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Opinion US waited too long to withdraw from Afghanistan

13:11  20 september  2021
13:11  20 september  2021 Source:   usatoday.com

'Islamic Emirate of Afghanistan' is based on specific ideology

  'Islamic Emirate of Afghanistan' is based on specific ideology The Taliban have announced a new interim government. Islam is the key pillar of the group's vision, but which interpretation of Islam will guide their governance?A Taliban fighter lays his AK-47 rifle down during Friday prayers at a Mosque in Kabul, Afghanistan, Sept. 10, 2021.

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For Our View, read A well-intentioned miscalculation with disastrous, predictable results.

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There was no good way for the United States to exit the failed war in Afghanistan.

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President Joe Biden inherited a strategically untenable position: a looming deadline for withdrawal, a deal the Taliban had not adhered to and too few U.S. troops on the ground to hold back Taliban advances. The only choices were to escalate, sending in thousands more U.S. troops to fight the Taliban, or complete the withdrawal.

As world marks 9/11, Taliban flag raised over seat of power

  As world marks 9/11, Taliban flag raised over seat of power KABUL, Afghanistan (AP) — The Taliban raised their iconic white flag over the Afghan presidential palace Saturday, a spokesman said, as the U.S. and the world marked the 20th anniversary of the Sept. 11 attacks. The banner, emblazoned with a Quranic verse, was hoisted by Mullah Mohammad Hassan Akhund, the prime minister of the Taliban interim government, in a low-key ceremony, said Ahmadullah Muttaqi, multimedia branch chief of the Taliban’s cultural commission. © Provided by Associated Press A man walks down the stairs at dusk in Kabul, Afghanistan, Saturday, Sept. 11, 2021.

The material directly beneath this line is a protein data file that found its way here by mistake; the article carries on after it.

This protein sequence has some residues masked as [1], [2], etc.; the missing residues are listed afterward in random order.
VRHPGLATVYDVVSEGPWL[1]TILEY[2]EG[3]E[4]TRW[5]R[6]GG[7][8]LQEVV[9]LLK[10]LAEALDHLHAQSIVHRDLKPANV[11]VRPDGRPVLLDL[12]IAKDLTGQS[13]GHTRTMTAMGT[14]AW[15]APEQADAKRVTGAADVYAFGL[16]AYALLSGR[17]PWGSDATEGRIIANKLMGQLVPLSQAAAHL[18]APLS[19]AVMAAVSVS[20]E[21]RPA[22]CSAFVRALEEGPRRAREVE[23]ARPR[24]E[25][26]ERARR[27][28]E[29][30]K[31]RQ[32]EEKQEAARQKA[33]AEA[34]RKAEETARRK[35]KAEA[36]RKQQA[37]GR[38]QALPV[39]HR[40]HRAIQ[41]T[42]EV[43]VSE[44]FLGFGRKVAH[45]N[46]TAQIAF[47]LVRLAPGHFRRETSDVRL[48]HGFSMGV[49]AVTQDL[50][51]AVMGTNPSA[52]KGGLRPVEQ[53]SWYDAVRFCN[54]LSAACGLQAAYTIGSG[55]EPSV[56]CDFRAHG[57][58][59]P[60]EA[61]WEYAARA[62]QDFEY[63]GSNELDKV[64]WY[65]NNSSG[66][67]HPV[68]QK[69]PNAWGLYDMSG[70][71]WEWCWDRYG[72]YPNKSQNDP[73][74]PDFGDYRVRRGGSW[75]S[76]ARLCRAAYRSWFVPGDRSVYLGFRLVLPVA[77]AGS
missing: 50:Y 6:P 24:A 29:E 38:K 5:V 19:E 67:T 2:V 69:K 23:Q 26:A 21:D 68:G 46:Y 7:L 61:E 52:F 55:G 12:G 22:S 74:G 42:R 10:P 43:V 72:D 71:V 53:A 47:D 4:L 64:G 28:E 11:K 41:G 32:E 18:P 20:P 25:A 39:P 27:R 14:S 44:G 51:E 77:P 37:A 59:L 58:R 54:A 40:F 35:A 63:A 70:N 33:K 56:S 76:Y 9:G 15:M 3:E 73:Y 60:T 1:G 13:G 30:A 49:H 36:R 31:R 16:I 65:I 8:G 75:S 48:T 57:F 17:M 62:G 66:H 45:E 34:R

The central problem behind the sudden collapse of the Afghan government isn’t that the United States withdrew too soon or too hastily, but that it waited too long. Once the U.S. government announced its intention to withdraw, Afghan government forces simply collapsed. The weakness and corruption in Afghanistan’s government has been apparent for years and the Taliban have been steadily gaining ground. The United States had long attempted to transition the war to a sustainable footing in which Afghan forces could hold their own against the Taliban with reduced U.S. involvement. This effort failed, and its failure had been apparent for years.

Dig deeper with subscriber-only journalism:

  • They led the war in Afghanistan. Now, defense secretaries say the U.S. 'invented reasons' to stay in Afghanistan.
  • Is Kabul 'Biden's Saigon'? The haunting images of a chaotic exit out of Afghanistan are evoking comparisons to the retreat from Vietnam.
  • Exclusive analysis from USA TODAY's Susan Page: This is President Biden's biggest defeat, fair or not.
  • Former President Donald Trump blamed Biden, even before the Taliban marched into Kabul on Sunday. Would the withdrawal have been 'much more successful' under Trump?

The disaster unfolding today is the product of years of mismanagement and strategic neglect in Afghanistan across four presidencies, Democratic and Republican, by both military and civilian leaders alike. Both Presidents Barack Obama and Donald Trump pledged to end the U.S. war in Afghanistan.